Anniversary Reactions

On the anniversary of a traumatic event, some survivors have an increase in distress. These anniversary reactions can range from feeling mildly upset for a day or two to a more extreme reaction with more severe mental health or medical symptoms.

Why do people have anniversary reactions?

The anniversary date itself may trigger a memory. For example, in a case such as the September 11, 2001, attacks, the date serves as a strong reminder. Since people refer to those attacks with the date on which they occurred, it is hard for anyone who knows about that event to go through that day without being reminded of what happened. Triggers may also seem to come from out of the blue around the time of an anniversary. They may happen while you are at work, at home, or relaxing.

Anniversary reactions may occur because of the way a traumatic experience is saved in memory. Memories of trauma contain information about the danger that the event involved. The memory helps people be aware of when they should be afraid, how they should look at such situations, how to feel in that situation, and what to think. The trauma memory gives information that may help people stay safe. For example, a memory of a rape might include the information that it's important to beware of strangers at night and to run away if one comes near. The memory might tell survivors to feel fear in this situation and to think that they are in danger and need help. Such memories may produce strong feelings as well as bodily reactions.

What symptoms go along with anniversary reactions?

Anniversary reactions usually make symptoms that are common reactions to trauma or part of posttraumatic stress disorder (PTSD) get worse:

  • Reliving the event (or reexperiencing)—Perhaps the most common reaction on the anniversary of a trauma is a repeat of the feelings, bodily responses, and thoughts that occurred at the time of the event. For example, on the anniversary of a rape, a sexual assault survivor might have unusually intense and upsetting memories.
  • Avoidance—Another type of PTSD symptom is the avoidance of anything related to the trauma. Sometimes the feelings that are triggered by the anniversary are so strong that people try to avoid events, places, or people that are connected to that event. For example, a combat veteran may choose to stay home on Veterans Day to avoid parades, veterans, and other reminders of military service.
  • Negative changes in beliefs and feelings—When the anniversary of an event is near, it can lead to sadness. Some people may find it hard to connect with friends and family. Old thoughts of guilt or shame may come back.
  • Feeling keyed up (or hyperarousal)—A fourth kind of reaction is to feel nervous and on edge. As the anniversary comes, the trauma memory might be so intense that it is hard to sleep or focus on things you need to do. Some people become more jumpy or quick to anger. Others feel like they have to be more on guard.

Around an anniversary, survivors may have panic attacks, be afraid to go certain places, or find that they worry more about safety for themselves and their loved ones. For example, a car accident survivor may avoid getting in a car on the anniversary for fear they will be hit again. Others may have physical or medical symptoms such as fatigue and pain. They may complain of headaches and stomachaches.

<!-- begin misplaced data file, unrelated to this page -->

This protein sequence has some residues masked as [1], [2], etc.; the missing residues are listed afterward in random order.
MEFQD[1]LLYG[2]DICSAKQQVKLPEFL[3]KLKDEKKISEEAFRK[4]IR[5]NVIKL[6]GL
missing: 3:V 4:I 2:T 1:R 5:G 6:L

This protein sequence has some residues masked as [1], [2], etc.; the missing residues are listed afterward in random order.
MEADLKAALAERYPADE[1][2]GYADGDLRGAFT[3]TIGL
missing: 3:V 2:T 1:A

A common type of anniversary reaction is feeling grief and sadness on the anniversary of the death of someone close to you. In fact, this is so common that most major religions have special services to support those who feel increased grief at these times. If the reaction is extreme, the survivor may become depressed or even think about suicide. For most people, though, the feelings of sadness at the anniversary do not last more than a brief time.

What becomes clear is that there is not one classic anniversary reaction. The anniversary reaction will differ among trauma survivors. It may depend on the type of trauma, how much time has passed since the trauma or loss, the qualities of that person, or other factors.

What can I do to feel better?

Most people will feel better within a week or two after the anniversary. Over time, the stress symptoms will become less frequent and less severe. You may find it helpful to make special plans for the anniversary day. It can help to have other things to occupy your time besides memories of the event. You may choose to take part in a special activity. Some ideas include

  • Visiting a grave
  • Donating to charity
  • Giving blood
  • Helping others
  • Spending the day with family

Good help is available if the stress response continues. You should contact your doctor or a mental health provider to seek support. Your employee assistance program (EAP) may be able to help with referrals, free information, and other support. It is common for people who did not seek help when they first went through the trauma to feel ashamed that they are still suffering months or years later. The fact that someone did not seek help may itself be a sign that they are avoiding reminders of the trauma. Such behavior can be viewed as a signal that the survivor needs the help of a professional.


This article is based on a more detailed version from the U.S. Department of Veterans Affairs: Anniversary Reactions: Research Findings at Link opens in a new window

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U.S. Department of Veterans Affairs. (Updated 2020, January 7). Trauma reminders: Anniversaries. Retrieved August 5, 2021, from